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Hotels, Hotels - Design, Hotels - Luxury, Paris, Restaurants

Lunch At La Cuisine, Le Royal Monceau Raffles Paris

Le Royal Monceau Raffles Paris offers a new interpretation of luxury in the city, reviving a famous historic hotel and incorporating Philippe Starck’s artistic vision.  Located in a well-heeled part of town, the hotel is just a short walk from the Champs-Élysées, Arc de Triomphe and the beautiful Parc Monceau.

The monumental five star Royal Monceau opened in 1928 and was reborn as part of the prestigious Raffles group with a brand new ‘Starck look’, in late 2010.  Over the years has attracted an impressive roll call of celebrities, artists and dignitaries including Coco Chanel, Josephine Baker, Walt Disney, Winston Churchill and more recently Robert De Niro, Madonna and Sofia Coppola.

The hotel’s investment in contemporary art and culture is unrivaled, with its own ‘Art District’ gallery hosting regular exhibitions and a special Art Concierge to connect guests with the Paris art scene.  There are a number of pieces by renowned artists throughout and it also runs the very cool blog, Art For Breakfast.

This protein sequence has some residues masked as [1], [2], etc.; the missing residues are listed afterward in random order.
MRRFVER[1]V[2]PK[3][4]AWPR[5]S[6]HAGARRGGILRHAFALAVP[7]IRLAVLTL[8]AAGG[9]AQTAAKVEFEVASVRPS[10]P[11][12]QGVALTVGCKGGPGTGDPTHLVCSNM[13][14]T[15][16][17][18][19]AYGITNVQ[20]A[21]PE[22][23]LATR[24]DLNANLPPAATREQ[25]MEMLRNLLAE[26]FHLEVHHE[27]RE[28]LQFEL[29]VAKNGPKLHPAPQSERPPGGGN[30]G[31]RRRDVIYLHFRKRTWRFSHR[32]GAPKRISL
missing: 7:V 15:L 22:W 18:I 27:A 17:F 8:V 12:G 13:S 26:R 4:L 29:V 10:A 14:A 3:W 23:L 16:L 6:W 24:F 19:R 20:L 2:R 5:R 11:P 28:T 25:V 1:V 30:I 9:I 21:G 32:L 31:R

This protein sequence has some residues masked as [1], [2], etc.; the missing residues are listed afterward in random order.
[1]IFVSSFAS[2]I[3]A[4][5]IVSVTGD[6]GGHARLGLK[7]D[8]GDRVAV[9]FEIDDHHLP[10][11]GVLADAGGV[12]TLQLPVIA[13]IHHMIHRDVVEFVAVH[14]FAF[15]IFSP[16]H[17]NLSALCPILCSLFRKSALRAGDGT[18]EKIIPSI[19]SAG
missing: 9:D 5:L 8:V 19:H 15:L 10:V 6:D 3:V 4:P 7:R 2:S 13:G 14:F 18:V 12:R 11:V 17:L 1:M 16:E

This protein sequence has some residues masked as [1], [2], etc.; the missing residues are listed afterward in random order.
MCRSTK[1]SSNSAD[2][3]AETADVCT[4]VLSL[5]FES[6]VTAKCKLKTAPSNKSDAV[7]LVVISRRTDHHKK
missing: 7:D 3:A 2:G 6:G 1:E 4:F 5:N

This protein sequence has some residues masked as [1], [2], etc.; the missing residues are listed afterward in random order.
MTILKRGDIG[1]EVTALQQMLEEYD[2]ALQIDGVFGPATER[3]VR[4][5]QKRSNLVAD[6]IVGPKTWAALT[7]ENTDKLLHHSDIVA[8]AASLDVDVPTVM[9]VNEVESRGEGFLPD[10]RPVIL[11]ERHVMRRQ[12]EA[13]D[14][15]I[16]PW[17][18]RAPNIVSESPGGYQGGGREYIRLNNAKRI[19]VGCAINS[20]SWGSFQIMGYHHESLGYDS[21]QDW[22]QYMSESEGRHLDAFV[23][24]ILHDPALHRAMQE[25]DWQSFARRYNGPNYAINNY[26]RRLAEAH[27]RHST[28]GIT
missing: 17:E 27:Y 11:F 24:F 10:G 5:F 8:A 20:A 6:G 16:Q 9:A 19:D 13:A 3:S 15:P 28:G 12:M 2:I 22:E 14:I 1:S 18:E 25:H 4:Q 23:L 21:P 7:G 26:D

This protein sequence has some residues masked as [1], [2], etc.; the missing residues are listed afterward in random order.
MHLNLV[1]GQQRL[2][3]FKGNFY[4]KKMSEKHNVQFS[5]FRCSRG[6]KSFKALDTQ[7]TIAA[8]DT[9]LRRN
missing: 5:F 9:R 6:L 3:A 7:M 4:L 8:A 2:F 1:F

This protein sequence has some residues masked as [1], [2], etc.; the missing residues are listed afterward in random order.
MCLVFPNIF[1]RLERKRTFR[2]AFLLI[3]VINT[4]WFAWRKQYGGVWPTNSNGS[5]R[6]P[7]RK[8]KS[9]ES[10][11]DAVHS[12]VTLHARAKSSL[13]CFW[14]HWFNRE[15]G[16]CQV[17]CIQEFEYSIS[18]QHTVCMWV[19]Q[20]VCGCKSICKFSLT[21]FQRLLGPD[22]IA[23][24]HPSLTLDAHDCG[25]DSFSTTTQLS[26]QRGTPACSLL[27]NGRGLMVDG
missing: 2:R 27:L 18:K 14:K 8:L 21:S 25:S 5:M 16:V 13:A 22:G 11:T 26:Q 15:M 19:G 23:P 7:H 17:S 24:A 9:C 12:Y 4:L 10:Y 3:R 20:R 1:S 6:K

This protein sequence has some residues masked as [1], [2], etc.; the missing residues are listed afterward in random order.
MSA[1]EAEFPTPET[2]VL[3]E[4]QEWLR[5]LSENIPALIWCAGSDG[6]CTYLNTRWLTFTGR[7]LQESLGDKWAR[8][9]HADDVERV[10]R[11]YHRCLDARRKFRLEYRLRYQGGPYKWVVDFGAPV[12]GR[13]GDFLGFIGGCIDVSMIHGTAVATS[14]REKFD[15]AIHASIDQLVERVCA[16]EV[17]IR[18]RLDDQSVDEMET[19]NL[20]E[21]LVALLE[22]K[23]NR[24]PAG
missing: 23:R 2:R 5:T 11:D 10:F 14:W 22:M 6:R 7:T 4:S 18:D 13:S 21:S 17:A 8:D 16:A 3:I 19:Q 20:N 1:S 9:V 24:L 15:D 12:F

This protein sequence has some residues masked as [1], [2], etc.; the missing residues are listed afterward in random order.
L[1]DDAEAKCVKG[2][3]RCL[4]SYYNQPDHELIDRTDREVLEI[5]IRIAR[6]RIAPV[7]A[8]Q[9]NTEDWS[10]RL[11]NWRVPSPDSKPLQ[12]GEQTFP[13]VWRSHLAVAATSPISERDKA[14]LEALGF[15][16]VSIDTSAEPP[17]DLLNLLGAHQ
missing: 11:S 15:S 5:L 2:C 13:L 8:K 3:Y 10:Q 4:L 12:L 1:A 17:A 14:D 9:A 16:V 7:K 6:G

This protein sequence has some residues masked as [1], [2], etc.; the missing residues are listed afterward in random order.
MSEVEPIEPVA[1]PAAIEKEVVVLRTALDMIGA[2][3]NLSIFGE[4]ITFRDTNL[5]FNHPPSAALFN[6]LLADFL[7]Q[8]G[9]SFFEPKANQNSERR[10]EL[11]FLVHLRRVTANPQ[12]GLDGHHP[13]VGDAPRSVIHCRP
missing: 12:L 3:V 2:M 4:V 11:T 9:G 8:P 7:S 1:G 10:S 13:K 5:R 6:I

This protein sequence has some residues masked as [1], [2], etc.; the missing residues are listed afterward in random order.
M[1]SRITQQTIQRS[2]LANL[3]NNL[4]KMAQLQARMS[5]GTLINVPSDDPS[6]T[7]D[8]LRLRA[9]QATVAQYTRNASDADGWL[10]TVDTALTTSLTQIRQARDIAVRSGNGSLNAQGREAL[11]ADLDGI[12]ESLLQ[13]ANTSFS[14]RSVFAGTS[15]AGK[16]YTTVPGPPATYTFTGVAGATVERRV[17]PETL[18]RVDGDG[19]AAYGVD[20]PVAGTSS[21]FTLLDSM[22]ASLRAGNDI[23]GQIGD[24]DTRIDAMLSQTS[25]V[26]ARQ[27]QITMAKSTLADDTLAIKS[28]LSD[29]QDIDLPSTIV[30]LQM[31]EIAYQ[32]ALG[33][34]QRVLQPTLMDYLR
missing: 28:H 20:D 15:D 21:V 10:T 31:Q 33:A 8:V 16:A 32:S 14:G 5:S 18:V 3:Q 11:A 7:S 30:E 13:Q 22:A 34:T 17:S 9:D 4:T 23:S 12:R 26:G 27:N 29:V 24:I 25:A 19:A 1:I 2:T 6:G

I visited Le Royal Monceau Raffles Paris for a leisurely lunch at the main restaurant, La Cuisine, by Executive Chef Laurent André.  The Jura-born chef began his career under the tutelage of three Michelin star chef Alain Chapel, followed by a number of years with the legendary Alain Ducasse in Paris, London and Hong Kong.  He also oversees hotel’s Italian restaurant Il Carpaccio and lighter dishes at Le Bar Long.

La Cuisine continues the exquisite design of the Lobby with high ceilings leading the eye up towards a striking ceiling fresco named ‘Jardin à la française’ by Stéphane Calais.  The large dining room features central tables with cosy leather banquettes and semi-private tables closed off by sheer white curtains (a Philippe Starck signature).  The walls are adorned with intriguing contemporary artworks and the cabinets feature china plates decorated by celebrities and artists who have dined there.